In the embodiments described, the drug cartridge is a separate component, and may be made from glass, metal, or plastic. In order to withstand the high pressure produced during injection, the retaining sleeve 3 may act as a reinforcing member to the drug cartridge 2, which then may be of a more lightweight construction than otherwise possible.
A further embodiment is shown in FIG. 4, in which the drug cartridge 2 is made with thread 18 for screwing directly on injector body 1. This embodiment is preferably manufactured in a plastics material, and the syringe guide 22 may be conveniently moulded integrally with the cartridge 2, with the frangible connection 10 between the two elements. If the material strength is too low for a reasonable wall thickness to the cartridge, the cartridge may be fitted with a reinforcing sleeve 17 either after moulding, or as an insert during moulding. The abutment 16 may be conveniently moulded on the cartridge 2, either as a continuous ring or as small projections. Alternatively, the abutment may be an interference-fit ring in the cartridge 2 to achieve the same objective of limiting the stroke of the piston 4. Piston 4 is configured to fit closely to the internal profile of the discharge end of the cartridge 2. To avoid undue difficulties in moulding, the resilient seal 6 may be retained in a separate holder 20, which may be an interference fit or retained by cooperating lugs in the guide 22, so as to bias seal 6 to form an hydraulic seal on the discharge end of the cartridge 2. This embodiment may be adapted to contain an lyophilised drug, similarly to the embodiment shown in FIG. 1, and the piston 4 may be shaped with a flat end face.
A feature of all the embodiments described above is that the hypodermic syringe 8 and its guide 22 are snapped off together after filling the injector, and the seal 6 remains in situ in the guide 22 to reduce the risk of injury from the end of needle 7. This risk may be further reduced by having a blunt or rounded end to the needle instead of the usual sharp point. Of course, it may be that a commercial hypodermic syringe is inconvenient, if, for example, more than one needleless injector is to be filled from a large filled syringe. Such procedures may be necessary in hospitals and pharmacies, where the injector is to be used within a short time of filling. In these cases, the guide 22 is left in place and the hole 11 in the seal 6 may be self closing after removal of the filling needle 7, in order to maintain at least short term sterility of the drug contained in the injector. When the injector is required for use, the guide 22 is snapped off as previously described, taking the seal 6 with it.
For all embodiments, the preferred material for piston 4 is PTFE or similar fluoropolymer having a compressive strength that is highly dependent on the rate of application of force at room temperature. Thus the piston 4 may easily deform when pushed past the abutment 16 (FIG. 4) and spring back to seal on the walls of the cartridge 2, but when the injection force is applied at a high rate to the piston 4, it has insufficient time to deform and will maintain its sealing properties throughout the injection.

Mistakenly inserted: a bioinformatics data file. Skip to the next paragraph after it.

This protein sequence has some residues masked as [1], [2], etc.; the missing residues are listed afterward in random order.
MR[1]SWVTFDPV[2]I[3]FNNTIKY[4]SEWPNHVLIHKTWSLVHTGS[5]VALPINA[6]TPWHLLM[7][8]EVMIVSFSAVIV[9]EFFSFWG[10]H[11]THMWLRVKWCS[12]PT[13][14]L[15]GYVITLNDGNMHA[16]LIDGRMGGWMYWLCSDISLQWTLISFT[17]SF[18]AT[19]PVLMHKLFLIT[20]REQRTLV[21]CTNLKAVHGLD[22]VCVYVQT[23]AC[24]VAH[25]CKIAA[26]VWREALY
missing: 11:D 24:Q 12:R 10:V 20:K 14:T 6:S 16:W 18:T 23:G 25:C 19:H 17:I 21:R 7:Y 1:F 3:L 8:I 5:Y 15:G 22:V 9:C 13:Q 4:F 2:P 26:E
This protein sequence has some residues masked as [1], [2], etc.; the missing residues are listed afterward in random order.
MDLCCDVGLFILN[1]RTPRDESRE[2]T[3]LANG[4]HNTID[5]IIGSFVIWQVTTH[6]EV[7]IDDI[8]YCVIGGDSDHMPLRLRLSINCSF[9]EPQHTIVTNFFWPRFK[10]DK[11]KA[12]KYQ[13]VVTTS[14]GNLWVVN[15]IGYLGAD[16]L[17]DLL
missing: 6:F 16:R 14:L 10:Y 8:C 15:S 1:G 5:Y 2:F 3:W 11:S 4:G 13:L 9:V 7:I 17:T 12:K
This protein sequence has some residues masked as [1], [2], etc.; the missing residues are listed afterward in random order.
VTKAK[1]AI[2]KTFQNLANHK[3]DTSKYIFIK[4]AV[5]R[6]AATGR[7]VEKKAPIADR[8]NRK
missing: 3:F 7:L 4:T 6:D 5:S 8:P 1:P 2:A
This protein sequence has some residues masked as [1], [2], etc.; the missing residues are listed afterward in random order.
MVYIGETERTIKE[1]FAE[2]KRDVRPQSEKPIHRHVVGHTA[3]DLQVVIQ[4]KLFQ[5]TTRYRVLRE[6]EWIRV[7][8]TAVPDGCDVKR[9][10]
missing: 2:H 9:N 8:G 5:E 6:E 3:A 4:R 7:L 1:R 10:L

Whilst the embodiments described specify screw thread means of retaining the drug cartridge onto the injector body, it would be equally feasible to use snap-fit retaining means. Furthermore, the retaining means may use cut-outs or other mechanical keying means to ensure the correct matching of drug cartridge to injector body. It is preferred that the drug cartridge is not easily removed from the injector power unit after performing an injection, except by means of a tool.
Many variations of the basic invention are possible. For example, the injector and syringe may be supplied as part of a kit with which the user must reconstitute a lyophilised drug for self administration. The syringe containing the solvent may be pre-inserted in the syringe guide, so that the user merely has to push the syringe slightly further into the guide to break the seal, and operate the syringe plunger until the solvent ceases to be transferred, that is, when the injector piston reaches the abutment in the cartridge.
It may be seen therefore that the present invention enables a needleless injector to be filled with the absolute minimum of skill, using a very inexpensive and familiar hypodermic syringe or similar device.
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|U.S. Classification||604/414, 604/82, 604/201, 604/244|
|International Classification||A61M5/30, A61J3/00, A61J1/00, A61J1/20|
|Cooperative Classification||A61J1/2044, A61M5/30, A61J1/2096|
|Jul 30, 1997||AS||Assignment|
Owner name: WESTON MEDICAL LIMITED, UNITED KINGDOM
Free format text: ASSIGNMENT OF ASSIGNORS INTEREST;ASSIGNOR:WESTON, TERENCE EDWARD;REEL/FRAME:008717/0403
Effective date: 19970617
|Aug 11, 2003||AS||Assignment|
Owner name: ARADIGM CORPORATION, CALIFORNIA
Free format text: ASSIGNMENT OF ASSIGNORS INTEREST;ASSIGNOR:WESTON MEDICAL LIMITED;REEL/FRAME:013865/0092
Effective date: 20030811
|Jul 7, 2004||FPAY||Fee payment|
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|Mar 8, 2007||AS||Assignment|
Owner name: ZOGENIX, INC., CALIFORNIA
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Effective date: 20060825
|Jul 3, 2008||FPAY||Fee payment|
Year of fee payment: 8
|Sep 15, 2009||CC||Certificate of correction|
|Oct 6, 2009||CC||Certificate of correction|
|Jul 8, 2011||AS||Assignment|
Owner name: OXFORD FINANCE LLC, VIRGINIA
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|Aug 8, 2012||AS||Assignment|
Owner name: ZOGENIX, INC., CALIFORNIA